Personal Cybersecurity #16: Daily news

What you need to know for your personal cyber security life… 

Number Sixteen in a series of semi-regular daily current and topical computer threats that may affect your online, or even offline, digital and real life. Why cyber-security on SurvivalRing? Because EVERYTHING you do in your life everyday now is a part of the cyber world…even your offline plans. So, be aware, and pay attention. The bad guys WILL eventually get around to YOU…personally…so be prepared for it, by staying in the loop.  

evil inside

# # #

Exclusive: France’s Snecma targeted by hackers – researcher

http://www.reuters.com/article/2014/02/18/us-hacking-snecma-idUSBREA1H1Z320140218

  • By JIM FINKLE
  • Reuters
  • Feb 18, 2014

French aerospace engine maker Snecma, a unit of Safran, was attacked by hackers who exploited a vulnerability in Microsoft Corp’s Internet Explorer, according to a computer security researcher.

It was not clear how successful the hackers had been in their efforts to breach Snecma’s network, according to the researcher, who has studied malicious software and infrastructure used by the hackers.

A spokeswoman for Snecma’s parent, Safran, said she had no immediate comment.

The researcher said the malicious software used by the hackers contained code that identified Internet domain names belonging to Snecma. The researcher declined to be identified by name as he was not authorized to publicly discuss the matter.

[…]

# # #

Cyber Threats debut on the flightline at Nellis Air Force Base’s Red Flag

http://theaviationist.com/2014/02/17/cyber-war-at-red-flag/

  • By David Cenciotti
  • The Aviationist
  • Feb 17, 2014

“Train as you fight, fight as you train” has always been Red Flag’s motto.

U.S. Air Force’s main exercise has to prepare aircrew and support personnel to fight modern war. In the air, on the ground, over the sea and in the cyberspace.

For the first time, the recent Red Flag 14-1 at Nellis Air Force Base featured a “contested, degraded or operationally limited” environment, or CDO, for maintainers, who were trained to cope with cyber vulnerabilities in the systems they use on the flightline.

Ground personnel are always using computers and brand new technologies that may be targeted by cyber attacks launched by tech-savvy adversaries: laptop used for aircraft maintainance and diagnosis, GPS systems, communication and network equipment are all high-value targets for enemy hacking teams. That’s why Red Flag maintainers receive academics on cyber vulnerabilities, information operations and other CDO-related threats.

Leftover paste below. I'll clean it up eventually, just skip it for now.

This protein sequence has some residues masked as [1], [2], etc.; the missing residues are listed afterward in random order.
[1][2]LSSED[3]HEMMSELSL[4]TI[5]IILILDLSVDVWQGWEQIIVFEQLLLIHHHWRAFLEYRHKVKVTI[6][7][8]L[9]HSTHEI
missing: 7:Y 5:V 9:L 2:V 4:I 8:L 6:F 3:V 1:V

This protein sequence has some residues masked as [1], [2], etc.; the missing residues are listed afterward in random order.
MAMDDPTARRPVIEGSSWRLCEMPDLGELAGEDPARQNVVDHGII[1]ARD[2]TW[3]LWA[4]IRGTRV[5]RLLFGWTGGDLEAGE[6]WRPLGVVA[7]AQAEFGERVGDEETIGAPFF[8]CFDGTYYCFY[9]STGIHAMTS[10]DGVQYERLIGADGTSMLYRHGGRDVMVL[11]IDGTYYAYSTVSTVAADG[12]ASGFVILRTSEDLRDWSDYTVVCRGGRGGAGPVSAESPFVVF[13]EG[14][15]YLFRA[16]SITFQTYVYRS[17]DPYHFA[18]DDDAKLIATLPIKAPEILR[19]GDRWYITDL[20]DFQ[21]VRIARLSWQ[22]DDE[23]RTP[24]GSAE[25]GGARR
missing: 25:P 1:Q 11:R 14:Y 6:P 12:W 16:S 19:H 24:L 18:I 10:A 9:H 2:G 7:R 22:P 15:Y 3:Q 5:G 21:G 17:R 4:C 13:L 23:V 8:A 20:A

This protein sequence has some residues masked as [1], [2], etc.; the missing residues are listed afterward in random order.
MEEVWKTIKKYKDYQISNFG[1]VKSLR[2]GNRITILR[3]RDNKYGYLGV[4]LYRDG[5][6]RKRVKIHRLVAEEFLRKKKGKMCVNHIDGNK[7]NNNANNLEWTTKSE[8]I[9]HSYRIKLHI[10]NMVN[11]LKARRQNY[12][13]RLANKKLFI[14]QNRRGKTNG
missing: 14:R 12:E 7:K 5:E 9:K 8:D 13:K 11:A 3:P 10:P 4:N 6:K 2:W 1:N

[…]

# # #

Israel Electric Opens Cyber-War Room to Defend Against Power-Grid Hacks

# # #

Iranians hacked Navy network for four months? Not a surprise

http://arstechnica.com/information-technology/2014/02/iranians-hacked-navy-network-for-4-months-not-a-surprise/

  • By Sean Gallagher
  • Ars Technica
  • Feb 19 2014

In 2012, Iranian hackers managed to penetrate the US Navy’s unclassified administrative network, the Navy Marine Corps Intranet. While the attack was disclosed last September, the scale of it was not — the attack gave hackers access to the NMCI for nearly four months, according to an updated report by The Wall Street Journal.

Vice Adm. Michael Rogers, who is now President Barack Obama’s choice to replace Gen. Keith Alexander as both NSA director and commander of the US Cyber Command, led the US Fleet Cyber Command when the attack came to light. Rogers’ response to the attack may be a factor in his confirmation hearings.

Iranian hackers attacked NMCI in August of 2012, using a vulnerability in a public-facing website to gain initial access to the network. Because of a flaw in the security of the network the server was hosted on, attackers were able to use the server to gain access to NMCI’s private network and spread to other systems. While the vulnerability that allowed the attackers to gain access in the first place was discovered and closed by October, spyware installed by the attackers remained in place until November.

Officials said no e-mail accounts were compromised and no data was stolen in the attack. But it cost about $10 million to repair the damage done to the network’s systems — a process that included taking the whole network down twice for upgrades to systems and removal of malware.

[…]

 # # #

 

Updated: February 20, 2014 — 10:11 am

The Author

Rich Fleetwood

Rich is the founder of SurvivalRing, now in it's 24th year, author of multimedia CDs and DVDs, loves the outdoors, his family, his geeky skill-set, and lives in rural southern Wyoming, just below the continental divide (long story, that...). Always ready to help others, he shares what he learns on multiple blogs, many social sites, and more. With a background in preparedness and survival skills, training with county, state, and national organizations, and skills in all areas of media and on air experience in live radio and television, Rich is always thinking about the "big picture", when it comes to helping individuals and families prepare for life's little surprises.

Leave a Reply

This site uses Akismet to reduce spam. Learn how your comment data is processed.